Strengthening Constitutional Self-Government

No Left Turns

The Civil War & Lincoln

The Long Recall

Herman Melville's beautiful poem The Conflict of Convictions is the inspiration for the title of Walter Russell Mead's project at the American Interest to create a Sesquicentennial blog about the Civil War:

On starry heights
A bugle wails the long recall;
Derision stirs the deep abyss,
Heaven's ominous silence over all.
Return, return, O eager Hope,
And face man's latter fall.

How long it is that America has been set about the project of recalling the great events and the wretched horrors of our Civil War!  There is no shortage of books about or interest in the thing.  Indeed, Civil War mania in some quarters is too big even to be called a cottage industry.  But is there understanding in measure equal to the interest?  As 150 years have passed, time sets a great fog of distance combined with lore and confusion upon those events.  And generations of American schoolchildren have had but a surface treatment offered up classes and in texts aimed mainly at satisfying some mere antiquarian curiosity.  The lessons of that war mainly go untaught as the trivia abides.  Yet, as Mead notes, "Nobody can hope to understand the United States without understanding the Civil War and its legacy."

To aide in correcting this problem, The Long Recall serves as a daily aggregator of the news, events and commentary, in real time, as it appeared throughout the conflict.  It will come to readers as it would have come to intelligent and curious citizens of the Civil War era, had they had access to the internet.  Think of it as the "Real Clear Politics" of the Civil War generation, brought to the readers of today.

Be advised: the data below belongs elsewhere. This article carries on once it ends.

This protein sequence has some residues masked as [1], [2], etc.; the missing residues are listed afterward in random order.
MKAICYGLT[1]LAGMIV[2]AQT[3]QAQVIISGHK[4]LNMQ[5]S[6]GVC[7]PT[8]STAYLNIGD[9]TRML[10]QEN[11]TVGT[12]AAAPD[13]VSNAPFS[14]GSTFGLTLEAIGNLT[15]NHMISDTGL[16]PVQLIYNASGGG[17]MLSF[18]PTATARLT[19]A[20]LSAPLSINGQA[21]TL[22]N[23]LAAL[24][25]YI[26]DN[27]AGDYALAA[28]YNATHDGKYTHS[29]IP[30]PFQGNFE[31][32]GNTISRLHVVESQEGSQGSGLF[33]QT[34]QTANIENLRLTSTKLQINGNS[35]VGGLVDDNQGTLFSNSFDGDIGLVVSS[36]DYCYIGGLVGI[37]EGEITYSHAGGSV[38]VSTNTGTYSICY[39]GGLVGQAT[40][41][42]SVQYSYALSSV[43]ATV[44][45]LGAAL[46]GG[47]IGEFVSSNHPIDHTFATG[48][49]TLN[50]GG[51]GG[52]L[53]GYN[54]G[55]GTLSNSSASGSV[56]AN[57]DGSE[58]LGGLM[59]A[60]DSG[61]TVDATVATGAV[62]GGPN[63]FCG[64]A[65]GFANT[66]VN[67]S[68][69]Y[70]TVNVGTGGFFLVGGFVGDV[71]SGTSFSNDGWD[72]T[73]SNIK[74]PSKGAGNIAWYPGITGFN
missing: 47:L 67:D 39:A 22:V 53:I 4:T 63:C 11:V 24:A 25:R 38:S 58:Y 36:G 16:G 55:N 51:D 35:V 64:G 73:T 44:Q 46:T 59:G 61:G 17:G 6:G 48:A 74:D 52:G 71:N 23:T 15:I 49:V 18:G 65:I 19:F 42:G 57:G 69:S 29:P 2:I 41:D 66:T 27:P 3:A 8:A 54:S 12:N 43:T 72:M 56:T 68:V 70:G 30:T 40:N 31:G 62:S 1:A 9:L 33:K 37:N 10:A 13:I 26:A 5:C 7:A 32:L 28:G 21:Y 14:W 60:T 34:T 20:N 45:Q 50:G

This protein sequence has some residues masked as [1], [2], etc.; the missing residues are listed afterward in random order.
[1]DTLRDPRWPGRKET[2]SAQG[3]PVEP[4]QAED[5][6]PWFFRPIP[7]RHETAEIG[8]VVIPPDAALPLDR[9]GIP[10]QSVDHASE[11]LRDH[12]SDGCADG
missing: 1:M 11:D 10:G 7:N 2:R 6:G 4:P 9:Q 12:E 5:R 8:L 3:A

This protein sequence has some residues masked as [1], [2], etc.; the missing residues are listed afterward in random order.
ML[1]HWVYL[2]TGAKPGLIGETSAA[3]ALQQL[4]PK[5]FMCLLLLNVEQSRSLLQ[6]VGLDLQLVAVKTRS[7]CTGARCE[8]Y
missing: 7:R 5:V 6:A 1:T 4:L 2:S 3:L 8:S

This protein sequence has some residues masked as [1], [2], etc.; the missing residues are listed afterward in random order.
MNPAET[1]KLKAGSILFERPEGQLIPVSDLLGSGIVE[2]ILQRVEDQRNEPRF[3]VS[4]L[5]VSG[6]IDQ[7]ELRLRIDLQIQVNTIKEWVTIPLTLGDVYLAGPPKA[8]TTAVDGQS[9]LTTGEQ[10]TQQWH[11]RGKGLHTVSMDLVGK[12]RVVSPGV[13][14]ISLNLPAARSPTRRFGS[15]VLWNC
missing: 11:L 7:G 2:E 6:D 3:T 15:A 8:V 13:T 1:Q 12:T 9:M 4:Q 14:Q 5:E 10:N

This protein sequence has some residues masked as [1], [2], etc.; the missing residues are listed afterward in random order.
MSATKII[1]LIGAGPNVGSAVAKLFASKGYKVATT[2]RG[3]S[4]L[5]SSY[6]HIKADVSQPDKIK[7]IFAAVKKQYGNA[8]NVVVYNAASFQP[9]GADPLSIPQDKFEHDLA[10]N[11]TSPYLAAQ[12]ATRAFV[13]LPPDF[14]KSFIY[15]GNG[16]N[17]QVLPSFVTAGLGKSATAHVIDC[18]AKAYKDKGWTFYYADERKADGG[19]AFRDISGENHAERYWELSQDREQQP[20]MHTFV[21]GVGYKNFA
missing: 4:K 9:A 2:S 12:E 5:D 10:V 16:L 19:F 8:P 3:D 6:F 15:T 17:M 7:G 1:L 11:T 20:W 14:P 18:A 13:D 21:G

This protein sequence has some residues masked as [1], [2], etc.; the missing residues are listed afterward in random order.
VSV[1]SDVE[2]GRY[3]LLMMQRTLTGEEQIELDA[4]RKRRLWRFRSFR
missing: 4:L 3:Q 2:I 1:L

In noting The Long Recall on this day, however, I would be remiss if did not also recall that yesterday was the 150th anniversary of Abraham Lincoln's farewell to Springfield and the day he set off on his long, though far from triumphant, journey to Washington to assume the duties of the Presidency.  Once there he would find himself immediately thrust into the midst of the beginning of this long and bloody conflict; a conflict that, for him, could have no assurance of a satisfactory result.  The only certainty then was that there could be no happy ending. 

I would also be remiss if I did not note that today is Lincoln's 202nd birthday.  There probably is not a better way to recall that great man's birthday than to recall the great burden that must have beset his mind as he began his journey 150 years ago and The Long Recall is a wonderful tool to help us in approximating some understanding of that.

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